Skip to content

H.R. 797, the Native American Housing Enhancement Act of 2005
Floor Statement By: Senator Mike Enzi
Nov. 9, 2005

Today, I rise in support of H.R. 797, the Native American Housing Enhancement Act of 2005. This bill is identical to a bill Senator Johnson and I introduced in February, S. 475, that will encourage home ownership and enhance housing opportunities for Native Americans across the country. H.R. 797 is an important piece of legislation and I commend my Senate colleague, Senator Tim Johnson from South Dakota, and my colleague on the House side, Congressman Rick Renzi from Arizona, for their continued leadership on Indian housing issues.

Home ownership is a fundamental building block of a successful community. Simply put, ownership promotes pride and pride promotes improvement. And, when it comes to Native American housing, we have a lot of improving to do. Currently, Native Americans experience some of the worst housing conditions in the country. About 90,000 Indian families are homeless or underhoused. Nearly 33 percent of Indian homes are overcrowded, while 33 percent lack adequate solid waste management systems and 8 percent lack a safe indoor water supply.

Poor housing conditions on our reservations are a symptom of laws and regulations that fail to promote a sense of ownership and personal responsibility within our tribes. Although the Native American Housing Assistance and Self-Determination Act of 1996 made great strides in developing an ownership society in Indian Country, we still have a lot of work to do. This legislation is a step in the right direction. Our bill would give tribes more flexibility when developing housing improvement projects, and will also give tribal housing entities the opportunity to once again take advantage of a program designed to teach kids the value of hard work and community involvement.

The Youthbuild program is a vocational program designed to give low-income kids and highschool drop-outs between the ages of 16 and 24 the skills they need to survive in today’s world. Youthbuild participants gain critical job skills and leadership training by constructing and rehabilitating affordable housing units in their communities. The new housing units are owned and managed by community housing authorities and then permanently designated for low-income families who need the most help finding a place to live. The program is an excellent tool for achieving two goals. The first goal is to provide vocational education and life-long learning skills for kids who live in some of the most economically-depressed areas of the country. These kids need skills in order to build a workforce that can support economic development on our reservations. The second goal is to build affordable housing units so tribal families can find homes with running water, adequate sewage systems, and heat and electricity.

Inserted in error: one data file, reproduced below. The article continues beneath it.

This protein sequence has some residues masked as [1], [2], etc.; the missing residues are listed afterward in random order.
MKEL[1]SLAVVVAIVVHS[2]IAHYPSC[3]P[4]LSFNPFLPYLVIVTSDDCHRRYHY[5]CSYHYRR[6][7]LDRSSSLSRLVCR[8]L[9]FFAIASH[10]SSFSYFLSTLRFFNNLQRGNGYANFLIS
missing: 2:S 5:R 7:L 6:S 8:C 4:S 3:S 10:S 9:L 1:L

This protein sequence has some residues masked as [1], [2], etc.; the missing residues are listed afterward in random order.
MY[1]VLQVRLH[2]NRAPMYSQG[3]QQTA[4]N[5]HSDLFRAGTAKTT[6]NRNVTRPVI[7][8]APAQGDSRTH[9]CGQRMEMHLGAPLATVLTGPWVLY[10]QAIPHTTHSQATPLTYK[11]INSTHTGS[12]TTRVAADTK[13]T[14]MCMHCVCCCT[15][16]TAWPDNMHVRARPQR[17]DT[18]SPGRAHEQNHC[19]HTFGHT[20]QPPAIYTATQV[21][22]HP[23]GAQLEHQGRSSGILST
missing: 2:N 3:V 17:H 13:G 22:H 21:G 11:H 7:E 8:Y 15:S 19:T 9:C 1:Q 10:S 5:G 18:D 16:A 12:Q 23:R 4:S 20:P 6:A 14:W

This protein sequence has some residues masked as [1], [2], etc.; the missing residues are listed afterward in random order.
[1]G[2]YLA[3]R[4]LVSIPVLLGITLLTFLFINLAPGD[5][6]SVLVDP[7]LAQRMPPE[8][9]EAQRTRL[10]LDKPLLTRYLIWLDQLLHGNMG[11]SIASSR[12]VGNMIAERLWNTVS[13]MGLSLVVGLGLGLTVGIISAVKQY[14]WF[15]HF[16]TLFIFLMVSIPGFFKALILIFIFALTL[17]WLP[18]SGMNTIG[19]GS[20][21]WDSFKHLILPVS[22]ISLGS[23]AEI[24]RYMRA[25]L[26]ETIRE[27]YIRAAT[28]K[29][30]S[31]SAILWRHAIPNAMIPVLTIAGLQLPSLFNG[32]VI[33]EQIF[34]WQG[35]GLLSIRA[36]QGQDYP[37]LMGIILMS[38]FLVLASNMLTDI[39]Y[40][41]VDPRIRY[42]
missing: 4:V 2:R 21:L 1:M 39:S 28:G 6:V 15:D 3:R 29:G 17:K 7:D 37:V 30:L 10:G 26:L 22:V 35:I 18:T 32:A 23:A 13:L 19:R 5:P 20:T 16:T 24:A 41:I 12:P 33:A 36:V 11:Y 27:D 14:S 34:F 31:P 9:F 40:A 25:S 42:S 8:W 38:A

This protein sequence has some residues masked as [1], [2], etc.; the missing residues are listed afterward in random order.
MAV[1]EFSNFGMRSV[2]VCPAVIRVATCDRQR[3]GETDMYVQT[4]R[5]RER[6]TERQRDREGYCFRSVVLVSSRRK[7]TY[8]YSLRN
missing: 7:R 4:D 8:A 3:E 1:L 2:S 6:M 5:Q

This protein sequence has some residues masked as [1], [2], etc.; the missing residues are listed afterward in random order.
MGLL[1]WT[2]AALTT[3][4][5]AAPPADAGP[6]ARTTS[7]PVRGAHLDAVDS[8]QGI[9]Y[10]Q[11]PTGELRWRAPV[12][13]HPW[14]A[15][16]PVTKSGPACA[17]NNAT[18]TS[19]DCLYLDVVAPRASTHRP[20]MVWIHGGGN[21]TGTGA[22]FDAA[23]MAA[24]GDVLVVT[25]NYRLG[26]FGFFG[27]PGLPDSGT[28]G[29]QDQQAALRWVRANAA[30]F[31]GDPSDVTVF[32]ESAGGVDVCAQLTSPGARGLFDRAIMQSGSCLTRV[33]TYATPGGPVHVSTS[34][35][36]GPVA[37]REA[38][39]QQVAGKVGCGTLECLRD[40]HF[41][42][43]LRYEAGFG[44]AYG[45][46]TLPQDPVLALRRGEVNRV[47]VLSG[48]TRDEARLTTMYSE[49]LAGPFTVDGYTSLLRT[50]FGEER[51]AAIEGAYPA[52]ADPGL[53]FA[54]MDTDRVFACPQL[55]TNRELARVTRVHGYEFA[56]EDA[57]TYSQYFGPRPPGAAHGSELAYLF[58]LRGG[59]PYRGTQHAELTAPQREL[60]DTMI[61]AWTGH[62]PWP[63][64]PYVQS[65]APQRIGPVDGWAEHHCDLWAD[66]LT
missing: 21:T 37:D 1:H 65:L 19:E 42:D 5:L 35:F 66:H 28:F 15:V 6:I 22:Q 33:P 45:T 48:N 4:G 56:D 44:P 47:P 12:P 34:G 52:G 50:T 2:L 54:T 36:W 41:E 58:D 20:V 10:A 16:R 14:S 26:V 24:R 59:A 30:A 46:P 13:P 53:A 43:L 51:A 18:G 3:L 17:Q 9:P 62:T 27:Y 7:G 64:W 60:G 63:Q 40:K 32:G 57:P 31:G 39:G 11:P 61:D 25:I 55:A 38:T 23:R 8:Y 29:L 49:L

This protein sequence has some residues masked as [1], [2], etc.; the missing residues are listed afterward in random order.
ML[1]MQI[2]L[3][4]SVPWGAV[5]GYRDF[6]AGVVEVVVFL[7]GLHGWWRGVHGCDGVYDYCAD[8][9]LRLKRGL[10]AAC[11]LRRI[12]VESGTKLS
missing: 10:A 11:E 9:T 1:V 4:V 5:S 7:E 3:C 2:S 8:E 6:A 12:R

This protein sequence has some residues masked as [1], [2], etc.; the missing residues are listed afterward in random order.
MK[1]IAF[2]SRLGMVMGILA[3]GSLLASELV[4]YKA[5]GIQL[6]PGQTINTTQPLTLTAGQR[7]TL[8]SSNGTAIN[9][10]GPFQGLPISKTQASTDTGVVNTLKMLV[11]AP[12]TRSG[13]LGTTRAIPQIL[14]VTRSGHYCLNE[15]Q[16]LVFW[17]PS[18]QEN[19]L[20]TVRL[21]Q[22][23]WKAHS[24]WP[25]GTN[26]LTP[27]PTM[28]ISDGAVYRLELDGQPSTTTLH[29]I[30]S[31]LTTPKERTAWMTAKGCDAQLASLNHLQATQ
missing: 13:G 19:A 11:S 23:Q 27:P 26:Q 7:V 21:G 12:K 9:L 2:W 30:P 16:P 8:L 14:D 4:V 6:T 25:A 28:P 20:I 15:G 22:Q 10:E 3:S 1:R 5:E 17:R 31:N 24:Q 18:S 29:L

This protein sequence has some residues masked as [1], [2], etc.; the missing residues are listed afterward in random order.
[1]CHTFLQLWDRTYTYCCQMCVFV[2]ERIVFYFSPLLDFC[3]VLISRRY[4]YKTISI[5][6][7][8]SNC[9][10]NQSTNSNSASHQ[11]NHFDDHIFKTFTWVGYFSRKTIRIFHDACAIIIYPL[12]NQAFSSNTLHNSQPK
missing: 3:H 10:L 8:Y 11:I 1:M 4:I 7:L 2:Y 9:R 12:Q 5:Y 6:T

However, as I mentioned before, tribal housing entities and tribal youth programs were barred from the Youthbuild program when the Native American Housing Assistance and Self-Determination Act of 1996 (NAHASDA) was enacted. Accessibility was eliminated because NAHASDA gave the tribes the authority to encompass this type of activity under their respective Indian Housing Plans. Unfortunately, when tribes are prioritizing their housing projects, many choose to fix crumbling foundations, dry-rot and sanitation systems before they invest in Youthbuild-type programs. H.R. 797 will provide an alternative resource for this type of activity. Further, it will help children in Tribal communities feel a sense of accomplishment when they see their friends and neighbors move into new homes they help built. And, that builds pride.

The bill will also clarify that tribes and tribal entities can access certain grant income and retain program money for successive grant years if used for affordable housing activities. This provision will ultimately provide tribes and tribal entities with more flexibility in planning and improve their ability to use their funds efficiently.

H.R. 797 also amends the Housing Act of 1949 to provide consistency across tribal housing programs by treating tribes applying for housing programs within the Department of Agriculture (USDA) the same as tribes applying for housing programs within the Department of Housing and Urban Development (HUD). The bill will allow tribes to comply with Title II of the Indian Civil Rights Act of 1968 rather than Title VI of the Civil Rights Act of 1964 when securing federal funds for USDA housing programs.

Under Title VI of the Civil Right Act of 1964, tribes are unable to access certain federal funds if Indian preference is a factor in using those funds. Tribes must comply with the Civil Rights Act unless Congress explicitly exempts them under an authorizing statute. Unfortunately, most Native American housing programs are tailored to benefit tribal members, which puts these programs at odds with the 1964 Act.

When Congress passed the Native American Housing Assistance and Self Determination Act (NAHASDA) in 1996, we exempted Tribes from the 1964 Civil Rights Act for housing programs administered by the Department of Housing and Urban Development, provided they comply with the Indian Civil Rights Act of 1968. H.R. 797 would provide a similar exemption for tribes with respect to housing projects under the Department of Agriculture. In short, it brings USDA housing programs in line with HUD housing programs.

This is a good bill that will provide real and tangible benefits in Indian country. Building a community is about building pride in our kids, our neighbors and ourselves. H.R. 797 and S. 475 recognize that pride comes from working together, learning new and improved skills, earning livable wages, and owning a home, among other things.